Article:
Friday 30 April 2010

A balanced diet

I have eaten little today except cake.  This is obviously Not Good Enough, so I shall eat some chocolate before going to bed.

Mmm, bed.  Sorry, darlings, it calls.  And I seem to remember that I kindly offered to go and help in the shop tomorrow, it being a Bank Holiday weekend and all.

It's a funny thing, shops - well, chains, that is - are all open over holiday weekends, but people still shop as if there will be a shortage of all fresh food for a week, just because of a bank holiday Monday.  Still, Al won't complain if he can sell out of greens on Saturday.

Oh, and Weeza has a job.  Interviewed yesterday, she's starting on Monday...

Thursday 29 April 2010

Zedverley Hilbillies

It's all going steadily downhill around here - although, it being Norfolk, the gradient is so gradual as to be almost imperceptible.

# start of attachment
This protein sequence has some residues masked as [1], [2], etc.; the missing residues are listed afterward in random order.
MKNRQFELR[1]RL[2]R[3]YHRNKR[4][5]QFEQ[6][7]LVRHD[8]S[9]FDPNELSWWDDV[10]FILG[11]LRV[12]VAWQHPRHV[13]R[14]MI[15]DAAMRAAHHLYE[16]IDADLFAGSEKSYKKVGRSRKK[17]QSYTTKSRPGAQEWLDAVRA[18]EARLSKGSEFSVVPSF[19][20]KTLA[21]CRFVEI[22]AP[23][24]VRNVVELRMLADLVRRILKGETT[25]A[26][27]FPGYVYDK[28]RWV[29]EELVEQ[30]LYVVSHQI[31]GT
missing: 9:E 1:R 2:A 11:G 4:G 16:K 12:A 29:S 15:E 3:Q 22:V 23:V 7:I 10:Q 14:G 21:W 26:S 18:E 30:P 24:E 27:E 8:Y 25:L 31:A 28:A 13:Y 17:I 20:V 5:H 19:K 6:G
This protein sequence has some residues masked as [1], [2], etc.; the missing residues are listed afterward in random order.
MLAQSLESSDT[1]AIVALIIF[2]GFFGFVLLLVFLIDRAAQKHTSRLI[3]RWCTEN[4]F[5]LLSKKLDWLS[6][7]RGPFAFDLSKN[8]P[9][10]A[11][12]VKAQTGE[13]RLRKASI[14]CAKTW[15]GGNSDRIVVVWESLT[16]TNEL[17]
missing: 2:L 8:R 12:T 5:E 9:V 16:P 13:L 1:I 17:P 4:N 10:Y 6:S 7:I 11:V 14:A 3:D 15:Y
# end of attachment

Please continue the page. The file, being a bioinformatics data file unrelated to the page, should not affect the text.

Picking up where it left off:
One of the bantams has decided that the house looks very inviting. Twice already, we've found Tilly standing resolutely in front of an open door, not confronting the chook, for this is not allowed, but obviously quite indignant at the thought of sharing her home with a chicken. But it's only a matter of time before a chicken is found living on the sofa. Tilly can't be on duty all the time.

This afternoon, we were digging over the Jerusalem artichoke bed. Yes darlings, I got going with a garden fork, the first time in at least two years. The cock blackbird was very pleased - he was thrown so many worms that he fed all his fledgelings and himself and then left, satisfied. And one of the bantams came and boldly ate as we dug.